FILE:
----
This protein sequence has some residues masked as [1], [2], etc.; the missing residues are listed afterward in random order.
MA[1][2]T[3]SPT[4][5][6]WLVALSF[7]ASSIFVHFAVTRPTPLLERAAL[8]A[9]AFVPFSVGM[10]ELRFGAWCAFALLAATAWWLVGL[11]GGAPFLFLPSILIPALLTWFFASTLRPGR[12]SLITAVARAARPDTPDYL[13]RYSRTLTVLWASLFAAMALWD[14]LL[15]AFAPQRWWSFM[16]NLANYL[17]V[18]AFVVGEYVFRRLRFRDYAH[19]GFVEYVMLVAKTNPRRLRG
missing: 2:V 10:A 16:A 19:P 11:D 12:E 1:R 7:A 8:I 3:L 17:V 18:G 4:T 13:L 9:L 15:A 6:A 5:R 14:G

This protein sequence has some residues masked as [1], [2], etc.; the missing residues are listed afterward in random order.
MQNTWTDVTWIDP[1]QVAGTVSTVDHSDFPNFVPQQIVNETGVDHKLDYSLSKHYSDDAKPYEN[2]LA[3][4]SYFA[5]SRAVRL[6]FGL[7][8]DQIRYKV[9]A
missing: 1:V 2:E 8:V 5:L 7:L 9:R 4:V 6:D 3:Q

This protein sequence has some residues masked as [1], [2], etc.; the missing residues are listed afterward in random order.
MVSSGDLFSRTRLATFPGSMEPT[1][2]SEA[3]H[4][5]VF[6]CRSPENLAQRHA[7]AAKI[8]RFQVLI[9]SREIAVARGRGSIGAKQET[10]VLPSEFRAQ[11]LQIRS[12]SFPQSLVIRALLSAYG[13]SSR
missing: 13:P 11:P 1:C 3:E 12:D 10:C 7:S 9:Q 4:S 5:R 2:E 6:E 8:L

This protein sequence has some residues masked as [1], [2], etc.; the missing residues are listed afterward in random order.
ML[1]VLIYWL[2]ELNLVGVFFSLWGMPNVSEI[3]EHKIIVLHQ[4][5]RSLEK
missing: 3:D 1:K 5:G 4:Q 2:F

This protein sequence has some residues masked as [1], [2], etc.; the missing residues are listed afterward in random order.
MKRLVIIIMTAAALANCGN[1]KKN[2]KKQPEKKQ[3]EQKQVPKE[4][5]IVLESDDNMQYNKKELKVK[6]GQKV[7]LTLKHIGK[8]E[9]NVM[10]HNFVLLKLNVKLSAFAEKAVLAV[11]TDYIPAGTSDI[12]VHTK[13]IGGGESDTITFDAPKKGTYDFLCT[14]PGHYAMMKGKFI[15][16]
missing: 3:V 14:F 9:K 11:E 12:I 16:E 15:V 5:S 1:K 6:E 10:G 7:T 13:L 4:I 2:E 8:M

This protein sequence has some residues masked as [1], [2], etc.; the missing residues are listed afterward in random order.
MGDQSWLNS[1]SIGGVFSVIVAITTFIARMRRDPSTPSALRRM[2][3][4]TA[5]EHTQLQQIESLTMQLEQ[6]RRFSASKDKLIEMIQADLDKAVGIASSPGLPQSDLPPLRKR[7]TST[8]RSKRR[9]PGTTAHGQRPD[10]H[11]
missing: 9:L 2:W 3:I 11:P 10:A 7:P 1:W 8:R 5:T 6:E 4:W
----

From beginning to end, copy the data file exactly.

This protein sequence has some residues masked as [1], [2], etc.; the missing residues are listed afterward in random order.
MA[1][2]T[3]SPT[4][5][6]WLVALSF[7]ASSIFVHFAVTRPTPLLERAAL[8]A[9]AFVPFSVGM[10]ELRFGAWCAFALLAATAWWLVGL[11]GGAPFLFLPSILIPALLTWFFASTLRPGR[12]SLITAVARAARPDTPDYL[13]RYSRTLTVLWASLFAAMALWD[14]LL[15]AFAPQRWWSFM[16]NLANYL[17]V[18]AFVVGEYVFRRLRFRDYAH[19]GFVEYVMLVAKTNPRRLRG
missing: 2:V 10:A 16:A 19:P 11:D 12:E 1:R 7:A 8:I 3:L 17:V 18:G 4:T 13:L 9:L 15:A 6:A 5:R 14:G

This protein sequence has some residues masked as [1], [2], etc.; the missing residues are listed afterward in random order.
MQNTWTDVTWIDP[1]QVAGTVSTVDHSDFPNFVPQQIVNETGVDHKLDYSLSKHYSDDAKPYEN[2]LA[3][4]SYFA[5]SRAVRL[6]FGL[7][8]DQIRYKV[9]A
missing: 1:V 2:E 8:V 5:L 7:L 9:R 4:V 6:D 3:Q

This protein sequence has some residues masked as [1], [2], etc.; the missing residues are listed afterward in random order.
MVSSGDLFSRTRLATFPGSMEPT[1][2]SEA[3]H[4][5]VF[6]CRSPENLAQRHA[7]AAKI[8]RFQVLI[9]SREIAVARGRGSIGAKQET[10]VLPSEFRAQ[11]LQIRS[12]SFPQSLVIRALLSAYG[13]SSR
missing: 13:P 11:P 1:C 3:E 12:D 10:C 7:S 9:Q 4:S 5:R 2:E 6:E 8:L

This protein sequence has some residues masked as [1], [2], etc.; the missing residues are listed afterward in random order.
ML[1]VLIYWL[2]ELNLVGVFFSLWGMPNVSEI[3]EHKIIVLHQ[4][5]RSLEK
missing: 3:D 1:K 5:G 4:Q 2:F

This protein sequence has some residues masked as [1], [2], etc.; the missing residues are listed afterward in random order.
MKRLVIIIMTAAALANCGN[1]KKN[2]KKQPEKKQ[3]EQKQVPKE[4][5]IVLESDDNMQYNKKELKVK[6]GQKV[7]LTLKHIGK[8]E[9]NVM[10]HNFVLLKLNVKLSAFAEKAVLAV[11]TDYIPAGTSDI[12]VHTK[13]IGGGESDTITFDAPKKGTYDFLCT[14]PGHYAMMKGKFI[15][16]
missing: 3:V 14:F 9:K 11:E 12:I 16:E 15:V 5:S 1:K 6:E 10:G 7:T 13:L 4:I 2:E 8:M

This protein sequence has some residues masked as [1], [2], etc.; the missing residues are listed afterward in random order.
MGDQSWLNS[1]SIGGVFSVIVAITTFIARMRRDPSTPSALRRM[2][3][4]TA[5]EHTQLQQIESLTMQLEQ[6]RRFSASKDKLIEMIQADLDKAVGIASSPGLPQSDLPPLRKR[7]TST[8]RSKRR[9]PGTTAHGQRPD[10]H[11]
missing: 9:L 2:W 3:I 11:P 10:A 7:P 1:W 8:R 5:T 6:E 4:W